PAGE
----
KLANG: The government’s plan to extend the undocumented migrant recalibration programme is welcomed but the authorities must ensure foreign workers employed through the programme are screened and fully vaccinated against Covid-19.
Malay Businessmen and Industrialists Association of Malaysia (Perdasama) president Mejar (R) Datuk Abdul Rahim Saad said while rescuing livelihoods was important, saving lives was much more crucial.
“Of course the extension of the recalibration programme will save many businesses from closing down due to labour shortage, ’’ said Abdul Rahim.
However, he added that it would be a bigger tragedy if the workers are denied vaccination and end up contracting and passing Covid-19 to others.
“So, the workers retained under the recalibration programme must be given priority in the national immunisation programme, ’’ said Abdul Rahim.
Under the recalibration programme previously, employers in the construction, manufacturing, plantation, and agriculture sectors are allowed to employ undocumented foreign workers and the programme has now been extended to cover the wholesale and retail, restaurants, cargo as well as cleaning services.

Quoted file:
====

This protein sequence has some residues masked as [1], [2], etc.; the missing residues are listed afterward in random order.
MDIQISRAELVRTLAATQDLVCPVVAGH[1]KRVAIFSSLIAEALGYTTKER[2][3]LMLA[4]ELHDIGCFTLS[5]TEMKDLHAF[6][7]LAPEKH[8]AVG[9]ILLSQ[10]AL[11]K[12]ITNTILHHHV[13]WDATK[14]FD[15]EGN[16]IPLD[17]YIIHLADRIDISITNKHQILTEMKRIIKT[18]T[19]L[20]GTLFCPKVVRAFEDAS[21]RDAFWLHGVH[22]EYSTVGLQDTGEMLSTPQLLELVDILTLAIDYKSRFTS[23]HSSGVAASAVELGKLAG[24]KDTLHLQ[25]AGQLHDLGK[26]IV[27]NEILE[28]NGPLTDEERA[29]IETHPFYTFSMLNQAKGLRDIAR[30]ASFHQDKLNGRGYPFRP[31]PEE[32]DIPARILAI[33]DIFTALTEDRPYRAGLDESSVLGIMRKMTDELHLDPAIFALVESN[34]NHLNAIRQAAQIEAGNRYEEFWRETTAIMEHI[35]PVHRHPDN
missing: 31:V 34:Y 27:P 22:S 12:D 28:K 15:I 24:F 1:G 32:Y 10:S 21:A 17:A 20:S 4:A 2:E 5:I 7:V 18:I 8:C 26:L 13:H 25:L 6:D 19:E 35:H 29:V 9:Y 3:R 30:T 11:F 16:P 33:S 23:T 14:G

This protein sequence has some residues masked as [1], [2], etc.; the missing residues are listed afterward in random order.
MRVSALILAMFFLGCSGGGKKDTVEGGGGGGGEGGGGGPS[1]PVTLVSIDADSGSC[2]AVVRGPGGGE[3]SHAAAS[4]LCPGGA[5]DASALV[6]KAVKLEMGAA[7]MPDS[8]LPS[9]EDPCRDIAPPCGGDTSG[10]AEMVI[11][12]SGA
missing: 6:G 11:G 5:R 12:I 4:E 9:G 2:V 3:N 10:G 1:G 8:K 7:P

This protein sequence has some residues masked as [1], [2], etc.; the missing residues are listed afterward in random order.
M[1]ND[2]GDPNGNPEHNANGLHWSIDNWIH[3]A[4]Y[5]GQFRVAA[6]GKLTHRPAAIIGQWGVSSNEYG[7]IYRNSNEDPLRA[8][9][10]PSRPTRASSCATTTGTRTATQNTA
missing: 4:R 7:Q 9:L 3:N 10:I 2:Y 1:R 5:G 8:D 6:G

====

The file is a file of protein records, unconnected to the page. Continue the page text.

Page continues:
Klang Small and Medium-Sized Enterprises Association president Foo Yen Lay applauded the move as it would help businesses stay afloat.
“SMEs will certainly continue to benefit from the recalibration programme as we need workers to continue operations, ’’ he said.
Foo added this will also continue to provide employers with a conduit to legalise and document their workers who have been lurking in the shadows all this while.
He said however there was also a need for the authorities to ensure those applying to employ and legalise foreign workers truly needed them and that it was strictly for their own businesses only.
Kuala Lumpur and Selangor Indian Chamber of Commerce and Industry domestic trade committee chairman N. Ravichandran said the extension of the recalibration programme and inclusion of the new sectors would allow employers, especially in the retail sector, to settle their acute labour shortage problem.
“Workers in the textile and cash and carry stores, who had gone back to India for their annual break, are not able to come back due to the pandemic and because of this, many businesses are starting to shut down, ’’ he said.
According to Ravichandran, it was tough getting locals to work in these sectors as most wanted weekends off and eight-hour working days.
Hence business owners have no choice but to hire foreigners.
“Since we cannot hire directly from overseas currently due to the pandemic, the extension will allow us to seek out foreign workers locally, ’’ he added.